Apple Phenolics: Arkansas Black

Phenolic compounds found in Arkansas Black apples.
Phenolic compounds found in Arkansas Black apples.

One of the biggest challenges most home cider makers face is finding apples that will provide sufficient phenolic compounds. The answer to the problem is often literally staring us in the face. It is the apple peel. “Apple Phenolics” is my attempt to guide home cider makers on how much peel to include. The baseline will be a single variety cider made from Harrison apples, which is historically supposed to be one of America’s finest cider apples. The Harrison has 122.4 ug/g of total phenolic compounds in the flesh(1). I’m assuming a 50% yield on the flesh to juice weight or 61.2 micrograms of phenolics per gram of juice, which may be too high. That is 0.0612 grams of phenolics per liter of juice. Yes, not all phenolics are the same and some are lost during processing but this is the baseline I used. In this review, I am looking at Arkansas Black apples. I use the peels from Arkansas Black in many of my ciders. Even ciders that don’t include Arkansas Black juice. The color of these is the main reason but they also have an amazing aroma. So, how many grams of Arkansas Black peels would be needed to generate the same level of phenolics as a Harrison cider?

Let’s follow the same above logic I have been using with 50% extraction of the phenolics from the flesh. Arkansas Black juice will give us 0.0112 g/l so we need an additional 0.050 g/l of phenolic compounds. The peels of the Arkansas Black contain 361.6 micrograms of phenolics per gram of peel and I am assuming we extract 100% of these. Therefore, each gram of peel will add 0.0003616 grams of phenolics. That means I need 138.3 grams of Arkansas Black peels per liter of juice (0.050/ 0.0003616) to give my cider the same amount of phenolic compounds as a single variety Harrison cider.

The 138.3 grams per liter (525 grams per gallon) is more than the 75-125 grams per gallon that I have been adding. On the other hand, its not a 100 times the amount either. Look at the phenolics in Arkansas Black versus GoldRush. The GoldRush peels are higher in everything but phloretin derivatives, which is what most of the Arkansas Black peel phenolics are. Does this make it better or worse for use in adding phenolics. As always, the answer is probably that it depends. I get great color and aromas when I use Arkansas Black peels and some astringecy but not much bitterness. This takes us back to the question of what phenolic compounds should we be trying to add. Maybe it is phoretin based compounds or maybe it should be chlorogenic acids. When I look at the convergence of art and science in hard cider making, they seem to center around yeast and phenolics. Both are areas that we are just starting to understand and both are areas where I find the most resistance to change. Why aren’t move people using peels to make cider? Why don’t we have more non-Saccharomyces yeast available commercially? I hope you will join me in exploring these types of questions and you will share what you find.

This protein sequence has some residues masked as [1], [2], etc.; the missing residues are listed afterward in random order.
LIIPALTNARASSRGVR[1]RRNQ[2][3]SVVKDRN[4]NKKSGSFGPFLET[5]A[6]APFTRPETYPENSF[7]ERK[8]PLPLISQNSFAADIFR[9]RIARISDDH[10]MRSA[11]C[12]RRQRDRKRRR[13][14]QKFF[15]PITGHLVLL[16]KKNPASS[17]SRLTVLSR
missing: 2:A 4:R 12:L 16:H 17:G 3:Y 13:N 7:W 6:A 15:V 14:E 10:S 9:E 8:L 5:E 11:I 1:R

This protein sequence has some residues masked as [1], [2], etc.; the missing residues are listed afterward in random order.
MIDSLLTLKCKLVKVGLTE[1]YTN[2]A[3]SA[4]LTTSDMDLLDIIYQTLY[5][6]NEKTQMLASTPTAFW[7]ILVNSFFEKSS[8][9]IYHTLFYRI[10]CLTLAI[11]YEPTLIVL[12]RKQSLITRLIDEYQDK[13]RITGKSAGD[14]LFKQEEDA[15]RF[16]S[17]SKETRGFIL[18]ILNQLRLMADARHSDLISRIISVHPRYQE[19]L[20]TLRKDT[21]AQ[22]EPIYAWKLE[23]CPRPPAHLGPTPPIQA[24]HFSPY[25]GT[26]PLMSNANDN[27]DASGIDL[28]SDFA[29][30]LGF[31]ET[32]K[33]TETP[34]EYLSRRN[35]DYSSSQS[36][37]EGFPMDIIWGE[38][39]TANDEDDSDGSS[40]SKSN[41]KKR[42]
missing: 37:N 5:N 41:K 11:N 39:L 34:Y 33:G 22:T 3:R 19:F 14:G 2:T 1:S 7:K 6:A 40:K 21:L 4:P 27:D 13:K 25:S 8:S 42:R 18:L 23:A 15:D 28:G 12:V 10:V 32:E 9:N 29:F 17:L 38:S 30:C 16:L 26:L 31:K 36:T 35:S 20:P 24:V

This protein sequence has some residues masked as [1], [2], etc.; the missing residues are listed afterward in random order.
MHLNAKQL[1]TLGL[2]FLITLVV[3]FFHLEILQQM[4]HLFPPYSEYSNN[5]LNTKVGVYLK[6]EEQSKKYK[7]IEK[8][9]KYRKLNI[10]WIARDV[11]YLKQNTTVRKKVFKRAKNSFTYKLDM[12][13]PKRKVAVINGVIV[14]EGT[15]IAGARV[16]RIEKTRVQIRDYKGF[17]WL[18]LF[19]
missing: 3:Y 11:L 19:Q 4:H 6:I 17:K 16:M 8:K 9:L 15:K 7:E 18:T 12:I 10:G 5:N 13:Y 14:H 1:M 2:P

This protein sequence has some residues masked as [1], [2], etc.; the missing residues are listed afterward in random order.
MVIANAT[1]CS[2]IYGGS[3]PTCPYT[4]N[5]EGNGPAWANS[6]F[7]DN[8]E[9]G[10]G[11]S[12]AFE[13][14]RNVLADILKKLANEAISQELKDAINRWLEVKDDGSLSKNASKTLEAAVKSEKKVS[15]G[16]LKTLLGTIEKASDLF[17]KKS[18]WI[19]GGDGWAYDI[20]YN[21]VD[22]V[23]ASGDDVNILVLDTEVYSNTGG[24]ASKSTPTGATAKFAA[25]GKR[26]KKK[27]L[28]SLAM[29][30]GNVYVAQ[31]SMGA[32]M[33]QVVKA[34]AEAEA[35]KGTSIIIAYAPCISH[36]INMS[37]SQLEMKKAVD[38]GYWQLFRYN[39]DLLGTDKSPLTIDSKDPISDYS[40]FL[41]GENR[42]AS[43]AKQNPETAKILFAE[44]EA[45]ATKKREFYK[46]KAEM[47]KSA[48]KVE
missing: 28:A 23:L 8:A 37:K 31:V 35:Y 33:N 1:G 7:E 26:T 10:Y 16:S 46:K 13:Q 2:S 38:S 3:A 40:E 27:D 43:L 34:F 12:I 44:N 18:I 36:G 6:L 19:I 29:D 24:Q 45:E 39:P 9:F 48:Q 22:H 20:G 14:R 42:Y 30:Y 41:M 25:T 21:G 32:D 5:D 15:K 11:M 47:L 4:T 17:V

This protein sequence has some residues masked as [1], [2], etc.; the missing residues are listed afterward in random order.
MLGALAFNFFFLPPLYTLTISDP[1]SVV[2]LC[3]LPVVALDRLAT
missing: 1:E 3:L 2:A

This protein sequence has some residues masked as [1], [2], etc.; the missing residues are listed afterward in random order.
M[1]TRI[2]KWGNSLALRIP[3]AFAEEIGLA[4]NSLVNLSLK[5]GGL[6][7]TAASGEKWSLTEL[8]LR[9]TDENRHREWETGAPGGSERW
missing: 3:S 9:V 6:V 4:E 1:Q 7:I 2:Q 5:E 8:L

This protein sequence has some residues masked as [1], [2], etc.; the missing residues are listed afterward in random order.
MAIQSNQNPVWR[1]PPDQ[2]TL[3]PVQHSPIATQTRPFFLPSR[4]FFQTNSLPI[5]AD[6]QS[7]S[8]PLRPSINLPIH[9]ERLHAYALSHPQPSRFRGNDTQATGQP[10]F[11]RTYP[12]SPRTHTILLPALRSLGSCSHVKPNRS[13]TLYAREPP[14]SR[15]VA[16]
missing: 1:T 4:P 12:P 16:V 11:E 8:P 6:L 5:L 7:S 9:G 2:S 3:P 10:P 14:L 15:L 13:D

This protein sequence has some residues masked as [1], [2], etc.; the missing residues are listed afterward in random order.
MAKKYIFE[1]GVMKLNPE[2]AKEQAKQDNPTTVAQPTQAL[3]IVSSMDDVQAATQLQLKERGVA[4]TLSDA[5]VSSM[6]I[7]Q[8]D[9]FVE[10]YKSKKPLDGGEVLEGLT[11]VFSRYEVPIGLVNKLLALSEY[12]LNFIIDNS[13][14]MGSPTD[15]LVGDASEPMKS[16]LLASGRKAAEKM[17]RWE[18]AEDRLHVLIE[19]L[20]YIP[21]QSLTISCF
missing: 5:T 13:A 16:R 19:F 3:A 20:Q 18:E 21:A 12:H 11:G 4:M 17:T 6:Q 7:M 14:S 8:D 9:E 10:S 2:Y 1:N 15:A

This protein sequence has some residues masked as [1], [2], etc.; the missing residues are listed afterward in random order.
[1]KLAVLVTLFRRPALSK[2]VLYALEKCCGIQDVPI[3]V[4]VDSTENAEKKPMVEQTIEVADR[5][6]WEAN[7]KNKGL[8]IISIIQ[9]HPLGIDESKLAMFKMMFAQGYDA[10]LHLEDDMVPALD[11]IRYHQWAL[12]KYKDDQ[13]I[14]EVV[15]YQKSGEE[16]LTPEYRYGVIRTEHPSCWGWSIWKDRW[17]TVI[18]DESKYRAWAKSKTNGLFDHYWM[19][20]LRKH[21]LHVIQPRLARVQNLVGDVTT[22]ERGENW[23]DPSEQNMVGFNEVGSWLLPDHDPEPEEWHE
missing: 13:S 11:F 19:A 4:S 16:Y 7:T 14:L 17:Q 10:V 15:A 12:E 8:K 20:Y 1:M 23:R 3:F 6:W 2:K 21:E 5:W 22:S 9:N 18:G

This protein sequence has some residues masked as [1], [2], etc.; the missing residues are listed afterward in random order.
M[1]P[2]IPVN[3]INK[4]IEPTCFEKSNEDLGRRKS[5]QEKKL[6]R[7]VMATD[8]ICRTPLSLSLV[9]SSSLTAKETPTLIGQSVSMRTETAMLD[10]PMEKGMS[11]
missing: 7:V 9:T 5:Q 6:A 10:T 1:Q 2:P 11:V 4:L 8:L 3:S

(1) K.A. Thompson-Witrick and associates, Characterization of the Polyphenol Composition of 20 Cultivars of Cider, Processing, and Dessert Apples Grown in Virginia, J. Agric. Food Chem. 62, 2014

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Want more details about making and enjoying cider, check out these posts.

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